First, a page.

Objective—To compare the mechanical behaviors of a semicontoured, locking compression plate–rod (LCP-rod) construct and an anatomically contoured, limited-contact dynamic compression plate–rod (LC–DCP-rod) construct applied to experimentally induced gap fractures in canine femora.
Sample Population—16 femora from 8 cadaveric dogs.
Procedures—8 limbs from 8 dogs were assigned to the LCP-rod construct group or the LC–DCP-rod construct group. In each femur, a 39-mm mid-diaphyseal ostectomy was performed at the same plate location and the assigned construct was applied. Construct stiffness and ostectomy gap subsidence were determined before and after cyclic axial loading (6,000 cycles at 20%, 40%, and 60% of live body weight [total, 18,000 cycles]). Three constructs from each group further underwent 45,000 cycles at 60% of body weight (total, 63,000 cycles). Following cyclic loading, mode of failure during loading to failure at 5 mm/min was recorded for all constructs.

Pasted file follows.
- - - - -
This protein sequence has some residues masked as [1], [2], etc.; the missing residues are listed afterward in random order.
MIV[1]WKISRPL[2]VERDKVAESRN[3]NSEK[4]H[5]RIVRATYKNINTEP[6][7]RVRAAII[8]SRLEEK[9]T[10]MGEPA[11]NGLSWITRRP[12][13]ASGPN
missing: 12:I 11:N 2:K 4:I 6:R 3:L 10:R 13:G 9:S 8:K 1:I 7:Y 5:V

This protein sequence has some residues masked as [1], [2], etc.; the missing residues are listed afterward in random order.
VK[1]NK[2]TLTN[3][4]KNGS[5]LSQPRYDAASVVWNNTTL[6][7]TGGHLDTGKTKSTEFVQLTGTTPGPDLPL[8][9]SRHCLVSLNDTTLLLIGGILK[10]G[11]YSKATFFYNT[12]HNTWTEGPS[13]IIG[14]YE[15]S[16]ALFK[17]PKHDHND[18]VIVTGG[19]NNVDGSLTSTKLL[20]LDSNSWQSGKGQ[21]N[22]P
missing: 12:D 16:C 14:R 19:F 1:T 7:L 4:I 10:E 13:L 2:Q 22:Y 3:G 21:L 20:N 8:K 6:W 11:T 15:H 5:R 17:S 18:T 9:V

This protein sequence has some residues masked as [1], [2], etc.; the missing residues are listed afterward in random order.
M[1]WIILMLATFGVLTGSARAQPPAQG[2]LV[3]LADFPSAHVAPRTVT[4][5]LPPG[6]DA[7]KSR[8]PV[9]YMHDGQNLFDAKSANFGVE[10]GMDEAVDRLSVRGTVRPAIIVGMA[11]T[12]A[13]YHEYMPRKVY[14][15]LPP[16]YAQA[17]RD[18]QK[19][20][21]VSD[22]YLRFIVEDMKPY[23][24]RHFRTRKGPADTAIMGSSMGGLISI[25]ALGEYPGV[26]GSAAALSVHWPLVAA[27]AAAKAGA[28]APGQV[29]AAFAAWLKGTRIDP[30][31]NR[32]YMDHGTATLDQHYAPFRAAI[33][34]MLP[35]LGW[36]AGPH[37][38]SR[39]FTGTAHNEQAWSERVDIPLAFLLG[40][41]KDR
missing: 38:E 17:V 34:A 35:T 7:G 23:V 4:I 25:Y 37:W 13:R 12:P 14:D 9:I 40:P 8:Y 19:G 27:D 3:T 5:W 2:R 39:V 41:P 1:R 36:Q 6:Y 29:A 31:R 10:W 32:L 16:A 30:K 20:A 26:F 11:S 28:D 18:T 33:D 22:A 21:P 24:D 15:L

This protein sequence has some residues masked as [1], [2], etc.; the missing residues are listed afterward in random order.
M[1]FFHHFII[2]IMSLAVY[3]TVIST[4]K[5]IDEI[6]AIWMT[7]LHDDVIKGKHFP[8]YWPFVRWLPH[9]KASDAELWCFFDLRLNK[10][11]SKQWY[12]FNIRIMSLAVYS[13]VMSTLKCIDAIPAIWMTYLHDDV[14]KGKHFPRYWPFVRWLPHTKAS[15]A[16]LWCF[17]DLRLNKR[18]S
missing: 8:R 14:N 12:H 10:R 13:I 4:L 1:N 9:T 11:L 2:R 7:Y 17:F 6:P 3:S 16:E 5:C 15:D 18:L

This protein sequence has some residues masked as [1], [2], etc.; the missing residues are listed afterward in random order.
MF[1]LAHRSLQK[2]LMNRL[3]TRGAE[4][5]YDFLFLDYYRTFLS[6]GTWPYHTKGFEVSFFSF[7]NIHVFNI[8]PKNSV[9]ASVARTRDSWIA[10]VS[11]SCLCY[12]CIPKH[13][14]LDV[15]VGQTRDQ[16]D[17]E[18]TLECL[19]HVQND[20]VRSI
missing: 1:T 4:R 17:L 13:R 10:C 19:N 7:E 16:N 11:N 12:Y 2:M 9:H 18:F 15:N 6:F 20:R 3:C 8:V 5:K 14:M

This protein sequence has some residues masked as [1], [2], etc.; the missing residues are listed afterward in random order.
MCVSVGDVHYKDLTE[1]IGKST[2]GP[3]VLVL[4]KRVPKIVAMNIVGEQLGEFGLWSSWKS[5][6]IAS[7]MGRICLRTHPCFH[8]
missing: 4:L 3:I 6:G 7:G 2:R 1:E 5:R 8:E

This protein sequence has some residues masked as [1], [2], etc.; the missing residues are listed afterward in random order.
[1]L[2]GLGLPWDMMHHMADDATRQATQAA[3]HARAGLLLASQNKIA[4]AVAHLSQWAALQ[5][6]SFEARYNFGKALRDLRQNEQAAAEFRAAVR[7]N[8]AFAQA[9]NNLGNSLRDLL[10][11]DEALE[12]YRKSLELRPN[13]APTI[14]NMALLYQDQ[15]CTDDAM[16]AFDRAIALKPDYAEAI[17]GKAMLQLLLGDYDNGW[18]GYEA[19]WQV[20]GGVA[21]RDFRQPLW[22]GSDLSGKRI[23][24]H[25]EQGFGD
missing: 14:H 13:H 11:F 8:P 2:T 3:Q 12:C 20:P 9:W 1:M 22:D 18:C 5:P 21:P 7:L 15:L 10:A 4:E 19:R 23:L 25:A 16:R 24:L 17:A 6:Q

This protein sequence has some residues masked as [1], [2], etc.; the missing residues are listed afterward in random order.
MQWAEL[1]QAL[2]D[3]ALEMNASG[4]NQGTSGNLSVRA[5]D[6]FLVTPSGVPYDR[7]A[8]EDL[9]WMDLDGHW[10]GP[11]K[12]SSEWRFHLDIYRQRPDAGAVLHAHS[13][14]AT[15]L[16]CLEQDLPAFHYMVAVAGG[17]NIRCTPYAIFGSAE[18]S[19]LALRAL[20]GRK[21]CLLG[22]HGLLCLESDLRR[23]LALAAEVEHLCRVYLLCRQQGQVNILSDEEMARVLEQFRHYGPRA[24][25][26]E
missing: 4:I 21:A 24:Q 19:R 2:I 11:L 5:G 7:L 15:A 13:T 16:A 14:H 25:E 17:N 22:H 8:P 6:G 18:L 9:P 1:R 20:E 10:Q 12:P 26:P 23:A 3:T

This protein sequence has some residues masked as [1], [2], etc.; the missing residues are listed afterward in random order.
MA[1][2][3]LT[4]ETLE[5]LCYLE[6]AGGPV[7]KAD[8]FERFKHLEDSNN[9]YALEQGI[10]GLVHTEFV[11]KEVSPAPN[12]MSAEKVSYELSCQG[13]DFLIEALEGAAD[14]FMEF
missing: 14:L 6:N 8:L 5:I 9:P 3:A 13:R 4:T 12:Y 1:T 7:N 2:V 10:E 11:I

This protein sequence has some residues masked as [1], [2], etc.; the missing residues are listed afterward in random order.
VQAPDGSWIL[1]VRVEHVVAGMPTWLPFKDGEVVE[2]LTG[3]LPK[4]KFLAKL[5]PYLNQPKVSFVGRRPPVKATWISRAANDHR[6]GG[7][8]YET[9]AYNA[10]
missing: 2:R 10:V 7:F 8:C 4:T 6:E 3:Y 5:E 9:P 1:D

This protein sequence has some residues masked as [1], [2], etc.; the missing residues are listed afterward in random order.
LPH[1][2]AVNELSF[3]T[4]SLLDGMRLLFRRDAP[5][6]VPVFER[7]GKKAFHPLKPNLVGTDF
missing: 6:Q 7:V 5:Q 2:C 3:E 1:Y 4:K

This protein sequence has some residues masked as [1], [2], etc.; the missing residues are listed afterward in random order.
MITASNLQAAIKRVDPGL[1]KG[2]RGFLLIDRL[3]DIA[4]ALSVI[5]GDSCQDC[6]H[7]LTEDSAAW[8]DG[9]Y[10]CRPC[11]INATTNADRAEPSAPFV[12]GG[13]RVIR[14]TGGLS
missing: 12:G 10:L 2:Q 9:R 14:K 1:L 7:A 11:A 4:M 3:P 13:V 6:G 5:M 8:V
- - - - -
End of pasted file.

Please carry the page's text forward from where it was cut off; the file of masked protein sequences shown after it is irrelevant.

Results—After 18,000 or 63,000 cycles, construct stiffness did not differ significantly between construct groups. No implant failure occurred in any construct that underwent 63,000 cycles. In both construct groups, ostectomy gap subsidence similarly increased as axial load increased but did not change after 18,000 cycles. Mean ± SEM loads at failure in the LCP-rod (1,493.83 ± 200.12 N) and LC–DCP-rod (1,276.05 ± 156.11 N) construct groups were not significantly different. The primary failure event in all constructs occurred at the screw hole immediately distal to the ostectomy.
Conclusions and Clinical Relevance—Biomechanically, the semicontoured LCP-rod construct is similar to the anatomically contoured LC–DCP-rod system.